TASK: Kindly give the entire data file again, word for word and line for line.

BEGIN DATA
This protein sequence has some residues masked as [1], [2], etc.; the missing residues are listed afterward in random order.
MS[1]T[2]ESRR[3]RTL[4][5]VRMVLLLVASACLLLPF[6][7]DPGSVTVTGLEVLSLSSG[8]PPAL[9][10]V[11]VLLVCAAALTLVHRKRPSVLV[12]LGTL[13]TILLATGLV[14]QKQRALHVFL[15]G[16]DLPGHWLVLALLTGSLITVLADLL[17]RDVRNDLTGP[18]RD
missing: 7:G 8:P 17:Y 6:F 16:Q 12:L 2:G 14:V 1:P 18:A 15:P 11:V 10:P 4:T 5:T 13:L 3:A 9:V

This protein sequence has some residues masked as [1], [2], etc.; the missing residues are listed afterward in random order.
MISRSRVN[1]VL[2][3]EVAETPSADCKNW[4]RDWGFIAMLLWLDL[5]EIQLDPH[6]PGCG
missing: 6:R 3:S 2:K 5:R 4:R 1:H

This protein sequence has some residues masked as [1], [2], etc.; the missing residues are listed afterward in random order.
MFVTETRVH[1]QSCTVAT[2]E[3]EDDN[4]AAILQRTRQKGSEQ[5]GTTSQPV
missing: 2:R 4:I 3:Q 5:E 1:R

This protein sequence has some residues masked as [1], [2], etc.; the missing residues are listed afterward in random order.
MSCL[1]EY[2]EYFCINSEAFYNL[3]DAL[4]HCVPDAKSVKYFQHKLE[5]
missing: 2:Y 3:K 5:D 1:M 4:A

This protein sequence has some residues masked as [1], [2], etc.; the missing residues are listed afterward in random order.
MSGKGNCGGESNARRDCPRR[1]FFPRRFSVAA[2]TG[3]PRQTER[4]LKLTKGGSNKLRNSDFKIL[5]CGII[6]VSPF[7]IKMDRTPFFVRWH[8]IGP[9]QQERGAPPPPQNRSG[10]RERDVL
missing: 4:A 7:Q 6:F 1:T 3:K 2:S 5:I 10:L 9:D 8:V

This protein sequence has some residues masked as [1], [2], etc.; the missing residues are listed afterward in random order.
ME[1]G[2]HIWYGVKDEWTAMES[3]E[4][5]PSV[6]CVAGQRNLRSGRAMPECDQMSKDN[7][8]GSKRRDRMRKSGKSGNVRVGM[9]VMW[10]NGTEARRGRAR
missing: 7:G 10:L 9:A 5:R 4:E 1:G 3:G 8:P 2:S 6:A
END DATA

This protein sequence has some residues masked as [1], [2], etc.; the missing residues are listed afterward in random order.
MS[1]T[2]ESRR[3]RTL[4][5]VRMVLLLVASACLLLPF[6][7]DPGSVTVTGLEVLSLSSG[8]PPAL[9][10]V[11]VLLVCAAALTLVHRKRPSVLV[12]LGTL[13]TILLATGLV[14]QKQRALHVFL[15]G[16]DLPGHWLVLALLTGSLITVLADLL[17]RDVRNDLTGP[18]RD
missing: 7:G 8:P 17:Y 6:F 16:Q 12:L 2:G 14:V 1:P 18:A 15:P 11:V 10:P 4:T 5:T 13:L 3:A 9:V

This protein sequence has some residues masked as [1], [2], etc.; the missing residues are listed afterward in random order.
MISRSRVN[1]VL[2][3]EVAETPSADCKNW[4]RDWGFIAMLLWLDL[5]EIQLDPH[6]PGCG
missing: 6:R 3:S 2:K 5:R 4:R 1:H

This protein sequence has some residues masked as [1], [2], etc.; the missing residues are listed afterward in random order.
MFVTETRVH[1]QSCTVAT[2]E[3]EDDN[4]AAILQRTRQKGSEQ[5]GTTSQPV
missing: 2:R 4:I 3:Q 5:E 1:R

This protein sequence has some residues masked as [1], [2], etc.; the missing residues are listed afterward in random order.
MSCL[1]EY[2]EYFCINSEAFYNL[3]DAL[4]HCVPDAKSVKYFQHKLE[5]
missing: 2:Y 3:K 5:D 1:M 4:A

This protein sequence has some residues masked as [1], [2], etc.; the missing residues are listed afterward in random order.
MSGKGNCGGESNARRDCPRR[1]FFPRRFSVAA[2]TG[3]PRQTER[4]LKLTKGGSNKLRNSDFKIL[5]CGII[6]VSPF[7]IKMDRTPFFVRWH[8]IGP[9]QQERGAPPPPQNRSG[10]RERDVL
missing: 4:A 7:Q 6:F 1:T 3:K 2:S 5:I 10:L 9:D 8:V

This protein sequence has some residues masked as [1], [2], etc.; the missing residues are listed afterward in random order.
ME[1]G[2]HIWYGVKDEWTAMES[3]E[4][5]PSV[6]CVAGQRNLRSGRAMPECDQMSKDN[7][8]GSKRRDRMRKSGKSGNVRVGM[9]VMW[10]NGTEARRGRAR
missing: 7:G 10:L 9:A 5:R 4:E 1:G 3:G 8:P 2:S 6:A